Sure, 1984 was 23 years ago, but Big Brother’s still alive and well. Potential employers, job recruiters, and school administrators can mine the Internet — specifically Facebook — to find out “personal” things you’d never tell them. Simply stated, what you do today while goofing off online can come back to bite you on the ass — perhaps in national headlines if you’re a beauty queen or politician’s relative.
In October 2005, the University of Central Florida charged one of its undergrads with harassment after he started a Facebook group that described a student government candidate as “a jerk and a fool.” The student won his appeal after citing his First Amendment rights.
In February 2006, four Syracuse University students were disciplined for starting a Facebook group claiming their teaching assistant “doesn’t know what she’s doing . . . ever.”
Students at Northern Kentucky University and North Carolina State, among other schools, have been busted for underage drinking as the result of photo evidence posted voluntarily on Facebook. The same thing happened to some students from Pentucket High School in West Newbury this past May. Then there’s 17-year-old Caroline Giuliani, who created a media firestorm when she posted her presidential preference for Barack Obama over dear ol’ dad Rudy.
New England’s universities have responded to the boom in high-profile Facebook scandals with student-awareness campaigns. The University of Maine offers tips for online conduct on its student-life Web site (umaine.edu/studentaffairs/facebook.asp), and both UMaine and Boston University address Facebook in their freshman orientations. BU’s dean of students, Kenneth Elmore, has even discussed it with students at his “Coffee and Conversation” series.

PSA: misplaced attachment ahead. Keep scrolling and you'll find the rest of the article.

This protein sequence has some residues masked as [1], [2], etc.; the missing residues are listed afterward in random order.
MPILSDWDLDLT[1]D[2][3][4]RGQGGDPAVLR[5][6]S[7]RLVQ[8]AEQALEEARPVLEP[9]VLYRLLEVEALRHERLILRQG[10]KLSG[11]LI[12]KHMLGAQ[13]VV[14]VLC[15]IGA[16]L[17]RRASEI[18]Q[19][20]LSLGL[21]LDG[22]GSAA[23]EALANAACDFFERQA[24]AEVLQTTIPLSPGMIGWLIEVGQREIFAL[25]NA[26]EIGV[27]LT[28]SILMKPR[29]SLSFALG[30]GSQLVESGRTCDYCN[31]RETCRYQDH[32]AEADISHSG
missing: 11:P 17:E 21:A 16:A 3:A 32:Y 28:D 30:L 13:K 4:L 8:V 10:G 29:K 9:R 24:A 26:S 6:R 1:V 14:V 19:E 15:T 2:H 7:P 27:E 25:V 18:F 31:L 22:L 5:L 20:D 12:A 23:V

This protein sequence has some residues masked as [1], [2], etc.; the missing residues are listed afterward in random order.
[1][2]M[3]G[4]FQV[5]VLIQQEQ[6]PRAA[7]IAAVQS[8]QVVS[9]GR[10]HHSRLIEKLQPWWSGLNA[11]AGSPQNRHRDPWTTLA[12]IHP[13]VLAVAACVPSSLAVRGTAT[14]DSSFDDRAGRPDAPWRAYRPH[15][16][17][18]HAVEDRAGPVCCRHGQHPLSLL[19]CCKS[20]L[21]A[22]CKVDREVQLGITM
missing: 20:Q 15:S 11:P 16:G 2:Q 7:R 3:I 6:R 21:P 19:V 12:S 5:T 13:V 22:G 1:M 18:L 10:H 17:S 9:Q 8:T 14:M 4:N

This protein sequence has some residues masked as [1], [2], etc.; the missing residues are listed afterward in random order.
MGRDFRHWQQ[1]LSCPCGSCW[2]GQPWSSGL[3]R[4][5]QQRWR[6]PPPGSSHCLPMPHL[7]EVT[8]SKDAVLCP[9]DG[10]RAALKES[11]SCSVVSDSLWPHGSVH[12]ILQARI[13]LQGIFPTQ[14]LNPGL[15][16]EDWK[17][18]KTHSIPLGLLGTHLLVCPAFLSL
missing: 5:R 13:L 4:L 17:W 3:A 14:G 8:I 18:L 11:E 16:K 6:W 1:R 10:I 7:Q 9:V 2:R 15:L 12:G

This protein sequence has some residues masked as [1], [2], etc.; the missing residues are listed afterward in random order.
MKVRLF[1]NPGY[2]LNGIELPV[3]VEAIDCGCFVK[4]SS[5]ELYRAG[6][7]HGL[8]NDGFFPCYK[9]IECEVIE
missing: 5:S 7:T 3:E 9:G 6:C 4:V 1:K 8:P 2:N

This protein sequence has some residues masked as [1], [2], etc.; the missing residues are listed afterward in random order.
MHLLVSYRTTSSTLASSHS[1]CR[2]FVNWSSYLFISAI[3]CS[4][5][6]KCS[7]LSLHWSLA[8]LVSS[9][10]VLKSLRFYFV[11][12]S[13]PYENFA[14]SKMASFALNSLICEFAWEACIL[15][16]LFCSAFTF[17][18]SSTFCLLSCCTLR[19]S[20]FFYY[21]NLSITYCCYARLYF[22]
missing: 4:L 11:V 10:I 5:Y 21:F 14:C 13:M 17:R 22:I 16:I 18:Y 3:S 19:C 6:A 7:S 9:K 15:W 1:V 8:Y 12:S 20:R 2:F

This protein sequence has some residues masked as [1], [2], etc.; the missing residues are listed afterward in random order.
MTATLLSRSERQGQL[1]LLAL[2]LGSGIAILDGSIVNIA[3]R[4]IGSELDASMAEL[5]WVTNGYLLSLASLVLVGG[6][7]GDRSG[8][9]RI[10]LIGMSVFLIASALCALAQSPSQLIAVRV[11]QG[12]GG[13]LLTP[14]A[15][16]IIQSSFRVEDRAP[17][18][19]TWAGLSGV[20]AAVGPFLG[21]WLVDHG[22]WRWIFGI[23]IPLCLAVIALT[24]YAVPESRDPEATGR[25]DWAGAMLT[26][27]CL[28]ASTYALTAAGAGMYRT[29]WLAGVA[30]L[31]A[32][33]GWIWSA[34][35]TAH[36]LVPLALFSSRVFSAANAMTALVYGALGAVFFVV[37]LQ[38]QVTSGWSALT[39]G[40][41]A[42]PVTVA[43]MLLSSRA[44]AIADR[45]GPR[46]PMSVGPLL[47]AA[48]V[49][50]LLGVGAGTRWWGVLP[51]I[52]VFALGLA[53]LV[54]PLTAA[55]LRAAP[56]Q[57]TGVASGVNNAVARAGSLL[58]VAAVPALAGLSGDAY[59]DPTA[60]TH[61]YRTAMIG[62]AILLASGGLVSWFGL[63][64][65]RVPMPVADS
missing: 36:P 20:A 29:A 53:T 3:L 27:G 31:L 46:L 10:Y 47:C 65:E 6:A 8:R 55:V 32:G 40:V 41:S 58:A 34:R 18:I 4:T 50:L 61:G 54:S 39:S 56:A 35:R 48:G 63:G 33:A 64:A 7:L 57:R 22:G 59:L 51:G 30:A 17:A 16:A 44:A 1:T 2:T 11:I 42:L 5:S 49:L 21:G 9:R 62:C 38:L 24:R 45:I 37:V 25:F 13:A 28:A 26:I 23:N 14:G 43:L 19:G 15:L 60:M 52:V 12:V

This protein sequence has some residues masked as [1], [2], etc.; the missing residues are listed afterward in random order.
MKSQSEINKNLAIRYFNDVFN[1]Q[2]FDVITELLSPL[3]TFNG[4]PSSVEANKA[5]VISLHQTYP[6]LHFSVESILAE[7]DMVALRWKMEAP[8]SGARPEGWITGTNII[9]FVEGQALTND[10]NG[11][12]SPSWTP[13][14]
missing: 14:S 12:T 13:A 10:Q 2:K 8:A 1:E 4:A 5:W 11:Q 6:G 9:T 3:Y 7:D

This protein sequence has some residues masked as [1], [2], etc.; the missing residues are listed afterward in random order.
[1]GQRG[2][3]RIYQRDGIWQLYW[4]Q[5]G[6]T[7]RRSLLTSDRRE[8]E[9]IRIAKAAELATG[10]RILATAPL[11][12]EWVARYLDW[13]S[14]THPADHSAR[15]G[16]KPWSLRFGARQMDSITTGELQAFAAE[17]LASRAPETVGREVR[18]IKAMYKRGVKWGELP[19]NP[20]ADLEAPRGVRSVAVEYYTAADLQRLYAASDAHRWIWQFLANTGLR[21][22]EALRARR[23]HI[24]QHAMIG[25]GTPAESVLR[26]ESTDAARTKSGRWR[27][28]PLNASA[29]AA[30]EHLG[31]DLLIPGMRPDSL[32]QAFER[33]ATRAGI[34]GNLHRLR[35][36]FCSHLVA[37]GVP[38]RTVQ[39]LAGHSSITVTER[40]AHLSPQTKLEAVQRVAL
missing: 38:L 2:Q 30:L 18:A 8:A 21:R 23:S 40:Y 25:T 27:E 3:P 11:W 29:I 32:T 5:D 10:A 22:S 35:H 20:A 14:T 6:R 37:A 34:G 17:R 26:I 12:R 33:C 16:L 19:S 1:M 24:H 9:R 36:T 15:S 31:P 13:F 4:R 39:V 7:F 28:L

“From our perspective,” says Colin Riley, director of media relations for Boston University, “it’s important that students look critically at their pages to keep their information private and not become targets for people who want to take their information and use it.”
Riley says that BU officials do not monitor Facebook, though they may look into a matter if it is brought to their attention by a student or faculty member. “We have a code of student responsibilities and that essentially explains how we expect all of our students to conduct themselves with respect for others and themselves,” said Riley. “The guiding principle should be good judgment.”
David Fiacco, director of judicial affairs at the University of Maine in Orono, says that, unlike some institutions, UMaine doesn’t take disciplinary action based on pictures posted on Facebook. It also doesn’t monitor the site. Instead of punishing a student whose Facebook transgressions are brought to the school’s attention, Fiacco meets with him or her to explain the possible real-world consequences of online behavior — his major concern being the negative impact questionable material could have on a student’s job search after graduation.
This past summer, accounting giant Ernst & Young launched the first Facebook group dedicated to employee recruitment. It now boasts 9190 members. While the Ernst & Young Careers group states that its moderators do not have (or want) access to the students’ profile information, other, smaller companies that have followed Ernst & Young’s lead don’t echo that statement in their own Facebook profiles.
According to John McGrath, director of career services for seniors at Providence College, financial, health-care, and pharmaceutical companies are the most likely to screen potential employees’ Facebook profiles for discretion, good judgment, and a responsible lifestyle.